Personality Disorders

Written by L.N. Cordero, MA
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“Personality disorder” is a term used by professionals in the mental health field to describe a long-standing group of symptoms arising from maladaptive and inflexible personality traits. Personality traits are persistent methods of recognizing, understanding and interacting with the environment and oneself which are pervasive in varied social and personal contexts.

When these long-standing personality traits deviate substantially from the expectations of an individual’s culture, result in marked distress or impairment in significant areas of functioning and impact the individual’s thinking, emotions, interpersonal relationships and self-control, a personality disorder may be diagnosed. Other factors to consider in diagnosis include whether these patterns of behavior are better accounted for by another mental disorder or are the result of a general medical condition.

Personality Disorders in Children

Because maladaptive personality traits must be long-standing and pervasive in order for a personality disorder to be diagnosed, personality disorders are generally not diagnosed in individuals under the age of 18 years. Children and adolescents who exhibit symptoms of personality disorders may be diagnosed with “traits” of the personality disorder their behavior resembles. For example, a young teenager who is diagnosed with Major Depression and also engages in self-injurious behavior and binge eating, two possible symptoms of Borderline Personality Disorder, may be diagnosed with “Borderline Personality Traits,” rather than the full-blown disorder. Many psychologists believe that personality is not solidified until a person becomes an adult. Therefore, most will not diagnose personality disorders in children or adolescents.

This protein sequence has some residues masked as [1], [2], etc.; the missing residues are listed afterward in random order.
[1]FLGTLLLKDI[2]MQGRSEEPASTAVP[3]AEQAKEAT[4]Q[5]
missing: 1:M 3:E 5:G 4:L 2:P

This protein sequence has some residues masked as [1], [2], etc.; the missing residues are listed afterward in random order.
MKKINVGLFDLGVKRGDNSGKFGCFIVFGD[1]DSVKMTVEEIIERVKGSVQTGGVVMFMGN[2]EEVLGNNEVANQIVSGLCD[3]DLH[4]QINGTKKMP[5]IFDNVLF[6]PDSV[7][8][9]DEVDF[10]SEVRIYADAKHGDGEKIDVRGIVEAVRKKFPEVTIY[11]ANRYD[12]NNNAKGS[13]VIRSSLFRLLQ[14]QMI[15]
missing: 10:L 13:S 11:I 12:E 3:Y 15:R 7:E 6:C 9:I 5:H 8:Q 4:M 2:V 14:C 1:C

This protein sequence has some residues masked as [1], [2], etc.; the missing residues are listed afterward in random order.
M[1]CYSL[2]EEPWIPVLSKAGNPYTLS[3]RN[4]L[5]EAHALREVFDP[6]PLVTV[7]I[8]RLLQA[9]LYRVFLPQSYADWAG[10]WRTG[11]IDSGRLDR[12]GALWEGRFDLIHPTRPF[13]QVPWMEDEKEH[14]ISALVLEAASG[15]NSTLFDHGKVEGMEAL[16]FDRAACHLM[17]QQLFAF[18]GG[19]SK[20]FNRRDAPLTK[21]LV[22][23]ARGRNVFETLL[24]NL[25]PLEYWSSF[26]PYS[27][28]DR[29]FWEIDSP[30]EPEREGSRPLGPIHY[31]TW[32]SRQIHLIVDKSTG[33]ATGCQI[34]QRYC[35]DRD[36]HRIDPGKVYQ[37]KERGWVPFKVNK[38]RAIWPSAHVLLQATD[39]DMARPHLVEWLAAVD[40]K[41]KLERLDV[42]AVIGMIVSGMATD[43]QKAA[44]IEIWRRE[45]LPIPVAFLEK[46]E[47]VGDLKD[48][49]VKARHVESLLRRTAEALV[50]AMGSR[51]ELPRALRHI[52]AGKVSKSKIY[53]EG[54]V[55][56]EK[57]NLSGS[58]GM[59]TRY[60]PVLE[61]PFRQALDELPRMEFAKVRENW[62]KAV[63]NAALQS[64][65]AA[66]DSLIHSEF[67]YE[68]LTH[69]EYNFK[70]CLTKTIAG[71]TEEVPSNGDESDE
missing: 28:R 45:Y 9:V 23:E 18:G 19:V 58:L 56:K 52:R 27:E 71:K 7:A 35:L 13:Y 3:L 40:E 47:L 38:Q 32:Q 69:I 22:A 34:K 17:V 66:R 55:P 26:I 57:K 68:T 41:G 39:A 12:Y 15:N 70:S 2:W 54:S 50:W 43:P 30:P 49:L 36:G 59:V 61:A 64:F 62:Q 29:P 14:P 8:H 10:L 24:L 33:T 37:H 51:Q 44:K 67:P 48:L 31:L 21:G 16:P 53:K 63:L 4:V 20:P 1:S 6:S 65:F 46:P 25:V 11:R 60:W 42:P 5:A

Types of Personality Disorders

The DSM-IVR separates personality disorders into three clusters, A, B and C, based on characteristic similarities. Cluster A consists of Schizoid, Paranoid, and Schizotypal Personality Disorders. These disorders all tend to manifest in odd or eccentric behavior. Narcissistic, Borderline, Histrionic and Antisocial Personality Disorders make up Cluster B. These disorders are characterized by caprice, excessive or changeable emotion and interpersonal drama. Cluster C is comprised of Dependent, Obsessive-Compulsive and Avoidant Personality Disorders. Fear and anxiety are the mark of Cluster C disorders.

Personality Disorders and Age

Regardless of the type, the symptoms and features of most personality disorders become evident in adolescence or early adulthood. Because personality disorders must be persistent, pervasive and stable over time, it is unlikely that an individual would develop a personality disorder later in life. Some personality disorders, such as Borderline and Antisocial, may become less evident or abate with age. This does not seem to be the case with others, such as Obsessive-Compulsive and Schizotypal Personality Disorders. In any circumstance, when a personality disorder is suspected, individuals should consult a healthcare professional for proper diagnosis and care.


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Great article. I had a

Great article. I had a friend with Borderline Personality Disorder. It was a difficult road for her (and us as her friends), but she was able to get into a Dialectical Behavior Therapy (DBT) program and that (along with developing her spirituality) really seemed to help. If you've got a friend or a family member suffering from BPD, you might have them check out DBT as well. There is hope.